NodeJs : On source code changes autoreload server


Nodemon reload automatically

While writing/updating your nodejs code, it's very tedious to restart the node server every time to check changes detection for API. Hence we have to use some techniques which will help us to solve this issue and it will restart the node server automatically reload your program when you modify any file in the source code. so no need to worry about testing the changes in realtime.

For Autoreload on nodejs source code changes, will use the nodemon pm, which is a tool that helps develop node.js based applications by automatically restarting the node application when source code changes in the directory is detected.

nodemon does not require any additional changes to your code or method of development. nodemon is a replacement wrapper for node. To use nodemon, replace the word node on the command line when executing your script.

Installing nodemon globally

npm install -g nodemon (or npm i -g nodemon)

Installing nodemon locally

In case you don't want to install it globally npm install --save-dev nodemon (or npm i -D nodemon)

Using nodemon

Run your program with nodemon entry.js (or nodemon entry) This replaces the usual use of node entry.js (or node entry).

You can also add your nodemon startup as an npm script, which might be useful if you want to supply parameters and not type them out every time.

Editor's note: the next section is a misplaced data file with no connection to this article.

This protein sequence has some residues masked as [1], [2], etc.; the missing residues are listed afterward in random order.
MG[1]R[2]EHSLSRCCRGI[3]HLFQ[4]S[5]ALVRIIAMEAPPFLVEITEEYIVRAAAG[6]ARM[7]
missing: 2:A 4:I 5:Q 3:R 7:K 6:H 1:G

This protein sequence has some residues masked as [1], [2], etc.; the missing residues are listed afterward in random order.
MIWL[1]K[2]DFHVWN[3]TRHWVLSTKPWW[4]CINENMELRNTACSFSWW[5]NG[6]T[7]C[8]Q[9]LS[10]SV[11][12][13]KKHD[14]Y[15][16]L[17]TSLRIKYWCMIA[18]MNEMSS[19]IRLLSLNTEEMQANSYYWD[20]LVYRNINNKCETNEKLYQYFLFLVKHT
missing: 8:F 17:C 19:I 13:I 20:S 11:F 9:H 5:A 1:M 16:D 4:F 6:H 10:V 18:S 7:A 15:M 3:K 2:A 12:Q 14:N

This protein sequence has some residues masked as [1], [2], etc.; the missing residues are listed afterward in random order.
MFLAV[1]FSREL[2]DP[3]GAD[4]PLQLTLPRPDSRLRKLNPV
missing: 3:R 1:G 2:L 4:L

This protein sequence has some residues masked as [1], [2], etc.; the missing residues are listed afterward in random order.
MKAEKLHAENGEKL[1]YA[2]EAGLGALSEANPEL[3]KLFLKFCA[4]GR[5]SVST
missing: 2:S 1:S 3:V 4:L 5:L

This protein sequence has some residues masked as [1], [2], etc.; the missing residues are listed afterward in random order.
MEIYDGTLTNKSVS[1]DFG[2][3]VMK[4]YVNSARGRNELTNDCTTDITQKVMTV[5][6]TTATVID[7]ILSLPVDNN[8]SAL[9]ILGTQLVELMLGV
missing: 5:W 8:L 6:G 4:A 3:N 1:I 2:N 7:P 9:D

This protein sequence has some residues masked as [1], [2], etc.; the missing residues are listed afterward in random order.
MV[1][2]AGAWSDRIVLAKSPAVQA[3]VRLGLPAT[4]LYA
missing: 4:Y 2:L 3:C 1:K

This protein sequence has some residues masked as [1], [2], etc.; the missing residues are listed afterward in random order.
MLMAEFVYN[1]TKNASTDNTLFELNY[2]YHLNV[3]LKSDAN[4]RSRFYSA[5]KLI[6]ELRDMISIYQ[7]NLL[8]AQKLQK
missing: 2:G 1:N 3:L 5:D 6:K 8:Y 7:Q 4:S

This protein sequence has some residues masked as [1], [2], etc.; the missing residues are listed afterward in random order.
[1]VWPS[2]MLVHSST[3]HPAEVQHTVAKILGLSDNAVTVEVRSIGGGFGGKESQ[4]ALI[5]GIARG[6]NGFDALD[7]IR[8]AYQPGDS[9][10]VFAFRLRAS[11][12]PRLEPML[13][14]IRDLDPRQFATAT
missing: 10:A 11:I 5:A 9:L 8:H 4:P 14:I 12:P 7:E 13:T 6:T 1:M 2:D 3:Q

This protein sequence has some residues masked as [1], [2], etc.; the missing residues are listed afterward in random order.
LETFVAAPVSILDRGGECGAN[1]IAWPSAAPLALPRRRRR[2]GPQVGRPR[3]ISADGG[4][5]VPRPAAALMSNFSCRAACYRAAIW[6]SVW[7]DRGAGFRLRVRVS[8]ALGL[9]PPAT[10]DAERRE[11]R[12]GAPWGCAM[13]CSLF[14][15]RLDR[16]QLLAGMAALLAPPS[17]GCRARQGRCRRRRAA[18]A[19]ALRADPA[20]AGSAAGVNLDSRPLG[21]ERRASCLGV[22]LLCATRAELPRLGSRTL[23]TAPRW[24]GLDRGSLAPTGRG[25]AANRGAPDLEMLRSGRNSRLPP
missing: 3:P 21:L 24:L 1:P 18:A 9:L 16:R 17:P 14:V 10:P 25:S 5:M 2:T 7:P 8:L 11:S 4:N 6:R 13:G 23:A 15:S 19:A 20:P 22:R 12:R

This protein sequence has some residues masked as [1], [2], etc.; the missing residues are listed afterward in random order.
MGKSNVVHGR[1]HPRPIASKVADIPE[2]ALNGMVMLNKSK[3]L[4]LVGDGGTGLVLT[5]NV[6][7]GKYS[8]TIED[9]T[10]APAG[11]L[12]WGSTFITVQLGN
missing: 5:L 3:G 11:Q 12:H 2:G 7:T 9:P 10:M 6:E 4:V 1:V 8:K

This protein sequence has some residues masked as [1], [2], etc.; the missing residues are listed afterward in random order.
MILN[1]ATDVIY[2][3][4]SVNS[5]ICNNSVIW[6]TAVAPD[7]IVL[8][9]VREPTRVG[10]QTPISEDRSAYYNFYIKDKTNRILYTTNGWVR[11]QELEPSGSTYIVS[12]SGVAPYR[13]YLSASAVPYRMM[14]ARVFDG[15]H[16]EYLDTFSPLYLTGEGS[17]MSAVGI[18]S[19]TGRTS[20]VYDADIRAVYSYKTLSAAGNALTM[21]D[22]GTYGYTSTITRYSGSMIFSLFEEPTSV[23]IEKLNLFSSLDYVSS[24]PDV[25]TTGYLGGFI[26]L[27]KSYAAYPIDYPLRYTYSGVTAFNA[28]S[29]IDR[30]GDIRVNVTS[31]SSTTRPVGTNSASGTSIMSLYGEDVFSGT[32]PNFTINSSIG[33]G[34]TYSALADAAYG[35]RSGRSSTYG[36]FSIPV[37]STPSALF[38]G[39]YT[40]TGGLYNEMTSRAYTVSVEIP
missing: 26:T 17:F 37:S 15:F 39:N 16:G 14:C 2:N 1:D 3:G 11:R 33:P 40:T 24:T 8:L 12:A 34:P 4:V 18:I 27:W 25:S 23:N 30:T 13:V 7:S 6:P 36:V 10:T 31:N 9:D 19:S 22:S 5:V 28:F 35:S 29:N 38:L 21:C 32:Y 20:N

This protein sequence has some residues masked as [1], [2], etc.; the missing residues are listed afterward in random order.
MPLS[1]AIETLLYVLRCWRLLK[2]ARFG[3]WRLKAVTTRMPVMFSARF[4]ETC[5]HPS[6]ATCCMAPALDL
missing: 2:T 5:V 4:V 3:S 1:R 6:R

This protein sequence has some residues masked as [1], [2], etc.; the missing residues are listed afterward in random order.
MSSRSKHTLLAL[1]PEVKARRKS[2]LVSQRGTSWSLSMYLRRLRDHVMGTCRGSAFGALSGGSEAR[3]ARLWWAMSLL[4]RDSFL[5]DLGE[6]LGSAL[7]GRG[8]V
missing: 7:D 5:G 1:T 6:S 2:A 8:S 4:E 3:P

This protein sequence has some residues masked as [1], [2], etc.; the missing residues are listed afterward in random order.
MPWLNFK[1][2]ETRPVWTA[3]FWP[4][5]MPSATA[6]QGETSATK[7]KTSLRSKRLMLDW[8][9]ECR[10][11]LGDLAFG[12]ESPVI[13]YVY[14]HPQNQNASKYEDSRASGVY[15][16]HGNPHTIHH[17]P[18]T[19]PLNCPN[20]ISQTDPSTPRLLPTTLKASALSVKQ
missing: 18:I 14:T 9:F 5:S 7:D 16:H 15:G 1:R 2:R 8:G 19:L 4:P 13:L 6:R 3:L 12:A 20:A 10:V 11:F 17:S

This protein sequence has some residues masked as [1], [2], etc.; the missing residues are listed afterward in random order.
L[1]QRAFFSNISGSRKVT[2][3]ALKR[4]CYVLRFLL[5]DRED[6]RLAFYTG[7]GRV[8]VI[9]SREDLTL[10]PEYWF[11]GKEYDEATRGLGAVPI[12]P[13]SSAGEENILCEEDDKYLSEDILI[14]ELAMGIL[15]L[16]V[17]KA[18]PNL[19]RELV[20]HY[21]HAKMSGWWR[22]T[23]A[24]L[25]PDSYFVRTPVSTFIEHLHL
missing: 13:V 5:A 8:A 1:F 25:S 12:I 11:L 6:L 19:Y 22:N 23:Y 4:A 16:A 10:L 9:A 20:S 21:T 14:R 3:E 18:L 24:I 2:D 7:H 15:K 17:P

Add package.json:

scripts": { "start": "nodemon entry.js -devmode -something 1" }

This way you can just use npm start from your console.



Browsersync is a tool that allows for live file watching and browser reloading. It's available as an NPM package.


To install Browsersync you'll first need to have Node.js and NPM installed. For more information see the SO documentation on Installing and Running Node.js.

Once your project is set up you can install Browsersync with the following command:

$ npm install browser-sync -D

This will install Browsersync in the local node_modules directory and save it to your developer dependencies.

If you'd rather install it globally using the -g flag in place of the -D flag.

Windows Users

If you're having trouble installing Browsersync on Windows you may need to install Visual Studio so you can access the build tools to install Browsersync. You'll then need to specify the version of Visual Studio you're using like so:

$ npm install browser-sync --msvs_version=2013 -D

This command specifies the 2013 version of Visual Studio.

Basic Usage

To automatically reload your site whenever you change a JavaScript file in your project use the following command:

$ browser-sync start --proxy "" --files "**/*.js"

Replace with the web address that you are using to access your project. Browsersync will output an alternate address that can be used to access your site through the proxy.

Advanced Usage

Besides the command line interface that was described above Browsersync can also be used with Grunt.js and Gulp.js.


Usage with Grunt.js requires a plugin that can be installed like so:

$ npm install grunt-browser-sync -D

Then you'll add this line to your gruntfile.js:



Browsersync works as a CommonJS module, so there's no need for a Gulp.js plugin. Simply require the module like so:

var browserSync = require('browser-sync').create();

You can now use the Browsersync API to configure it to your needs.


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